We have been completely out of debt for the past year. The mortgage is gone, we have one credit card that we use for gas and larger expenses than the debit card will cover (and which is paid off in full every month), and we'd owed nothing else.
That brings...a lot of security. I don't have to worry about keeping creditors off my family's back while I stretch what we have to make sure to keep a roof over my head, lights and water on, and food on the table (damn good food, too, even with a minimal grocery budget). We are not to that point, but so many are...and the hell of it is that it's entirely because nobody taught them how to manage...well, life.
And we are in for one hell of a ride, coming up. I'm seeing prices climbing--not in obvious ways, but because I'm paying attention. Even when prices aren't going up, package sizes are shrinking.
I have been actively avoiding the news, because I don't need the stress when there's not a damn thing I can do to fix things. All I can do is worry, and keep doing what I've been doing anyway.
I have some bits of advice for people who are only just now starting to wake up.
First: learn the differences between need and want. That, for some reason, seems to be damn hard for a lot of people. It's something I've been working on teaching my kids, and it's...not easy for them to pick up. Then again, they're 12 and 10, and have never gone without because of their parents' stupid choices. I'd be willing to bet that a lot of kids out there who get most of their nutrition through free school meals are going to grow up to keep a lot of food in the house...and will learn to cook. I did, after all (and I only had one year in that situation, early on in my childhood memories). Everybody needs a basic phone; nobody needs the latest, greatest, biggest smart-phone on the market.
If you want it, and can afford it after all needs (shelter, food, water) are met, more power to you, but it's not a need.
Not every home needs a gaming computer, the newest laptop, the biggest cable package (or even a cable package). Not every home needs a gaming system.
Thing is...it's gotten to the point where a basic something (desktop, laptop, netbook and internet connection) is kind of necessary. It's getting harder all the time for people who haven't learned the difference between need and want in the past to figure it out now (and harder for those of us who have).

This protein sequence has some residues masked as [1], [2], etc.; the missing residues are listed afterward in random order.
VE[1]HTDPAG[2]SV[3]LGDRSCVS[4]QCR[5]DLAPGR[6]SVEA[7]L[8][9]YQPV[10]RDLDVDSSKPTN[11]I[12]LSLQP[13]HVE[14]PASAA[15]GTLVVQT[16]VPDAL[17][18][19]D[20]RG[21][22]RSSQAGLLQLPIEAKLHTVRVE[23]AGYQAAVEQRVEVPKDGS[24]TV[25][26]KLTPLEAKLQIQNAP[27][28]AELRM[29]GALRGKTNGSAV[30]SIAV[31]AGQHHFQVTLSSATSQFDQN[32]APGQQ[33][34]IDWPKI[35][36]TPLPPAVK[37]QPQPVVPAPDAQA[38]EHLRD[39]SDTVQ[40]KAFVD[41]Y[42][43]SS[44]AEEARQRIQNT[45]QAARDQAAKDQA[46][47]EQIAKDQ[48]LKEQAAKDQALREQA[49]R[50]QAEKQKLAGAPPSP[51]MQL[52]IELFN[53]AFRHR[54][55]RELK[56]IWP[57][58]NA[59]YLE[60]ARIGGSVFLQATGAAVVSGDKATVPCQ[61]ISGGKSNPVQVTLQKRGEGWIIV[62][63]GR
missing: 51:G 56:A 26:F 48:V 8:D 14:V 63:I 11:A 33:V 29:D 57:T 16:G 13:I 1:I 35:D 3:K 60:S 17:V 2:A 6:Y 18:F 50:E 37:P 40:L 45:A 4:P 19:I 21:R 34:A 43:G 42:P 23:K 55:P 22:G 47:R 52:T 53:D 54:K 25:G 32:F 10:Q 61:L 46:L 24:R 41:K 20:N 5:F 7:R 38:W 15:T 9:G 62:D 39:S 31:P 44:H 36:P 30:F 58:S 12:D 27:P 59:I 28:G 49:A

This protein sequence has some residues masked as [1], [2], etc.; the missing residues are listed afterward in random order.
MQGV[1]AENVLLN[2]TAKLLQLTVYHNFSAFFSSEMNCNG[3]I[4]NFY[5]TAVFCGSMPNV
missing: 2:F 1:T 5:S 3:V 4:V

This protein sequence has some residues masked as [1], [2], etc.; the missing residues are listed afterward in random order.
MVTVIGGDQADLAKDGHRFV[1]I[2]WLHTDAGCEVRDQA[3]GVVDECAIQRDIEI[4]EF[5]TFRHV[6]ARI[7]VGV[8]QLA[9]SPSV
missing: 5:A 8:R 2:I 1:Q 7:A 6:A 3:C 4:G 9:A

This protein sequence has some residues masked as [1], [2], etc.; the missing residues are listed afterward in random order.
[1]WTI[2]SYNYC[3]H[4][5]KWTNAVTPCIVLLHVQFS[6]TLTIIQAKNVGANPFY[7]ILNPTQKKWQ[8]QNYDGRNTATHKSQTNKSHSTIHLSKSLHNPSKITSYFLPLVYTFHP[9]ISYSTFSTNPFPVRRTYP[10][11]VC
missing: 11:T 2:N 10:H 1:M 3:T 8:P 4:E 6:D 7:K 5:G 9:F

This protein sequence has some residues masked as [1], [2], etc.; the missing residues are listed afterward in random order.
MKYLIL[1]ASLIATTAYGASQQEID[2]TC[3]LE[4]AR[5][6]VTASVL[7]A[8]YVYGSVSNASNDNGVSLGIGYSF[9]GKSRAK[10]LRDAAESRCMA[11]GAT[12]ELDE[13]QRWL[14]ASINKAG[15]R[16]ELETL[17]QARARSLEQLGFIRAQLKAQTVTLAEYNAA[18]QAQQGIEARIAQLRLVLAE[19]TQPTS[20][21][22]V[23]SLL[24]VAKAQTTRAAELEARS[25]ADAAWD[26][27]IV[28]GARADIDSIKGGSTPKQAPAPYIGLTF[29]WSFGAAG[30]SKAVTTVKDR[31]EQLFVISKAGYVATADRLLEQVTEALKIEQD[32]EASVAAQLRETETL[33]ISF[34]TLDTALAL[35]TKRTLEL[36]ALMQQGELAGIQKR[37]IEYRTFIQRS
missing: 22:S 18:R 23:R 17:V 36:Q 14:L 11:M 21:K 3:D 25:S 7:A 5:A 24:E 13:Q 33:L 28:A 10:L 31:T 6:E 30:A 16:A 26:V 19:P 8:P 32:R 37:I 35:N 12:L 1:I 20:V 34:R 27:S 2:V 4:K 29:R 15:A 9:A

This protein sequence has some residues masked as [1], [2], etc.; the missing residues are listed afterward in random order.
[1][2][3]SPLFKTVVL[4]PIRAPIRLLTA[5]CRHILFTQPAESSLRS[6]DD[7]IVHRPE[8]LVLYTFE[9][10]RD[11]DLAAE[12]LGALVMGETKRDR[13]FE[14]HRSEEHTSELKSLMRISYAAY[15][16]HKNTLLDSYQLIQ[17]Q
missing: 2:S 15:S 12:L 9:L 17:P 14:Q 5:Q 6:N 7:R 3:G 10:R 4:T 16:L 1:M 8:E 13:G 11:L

And the hell of the matter is that it's getting harder and harder to meet basic needs, between prices going up, and availability of some things going down.
Second: break the habit of pulling that credit card out to pay for everything. Interest rates are going to have to go up. Government "help" is going to force the issue, no matter what Wall Street wants. If you have any debt, look up Dave Ramsey, and start working on his program. Hell, if you have an adjustable rate mortgage (and some do, because it looked like the wiser option at the time) refinance to a fixed rate mortgage. Do it now, before rates start climbing in an effort to combat the coming stagflation that'll make the 1970s look tame. If you don't own a home, don't start looking now--everybody else already is, and the prices in real estate are already jacked up from government "help." Because they didn't learn the first time.
Third. If you own a home, do any needed repairs that you've been putting off now. Remember inflation? It's already hit things like building materials. It's one of the reasons (but only one of them) why we got the roof replaced now, rather than saving a little longer.
If you've been putting off any necessary purchase and have the cash to do them, do them now. Otherwise, there's no telling how long you'll have to stretch things. Just...do not go into debt over a computer for the household...or a cookstove...or anything. Remember the interest rates. Yeah, you may have to settle for something different from what you'd planned because the Covidiocy shut down the wrong factory at the wrong time and what you want isn't available (see: last summer's dishwasher debacle). But now is the time do do any purchases for durable goods.
Oh. Yeah. And build up a stockpile of food, if you can. Go for basics: legumes, base ingredients, etc, rather than packaged food. God alone knows how bad it's going to get before people get pissed off enough to make it better.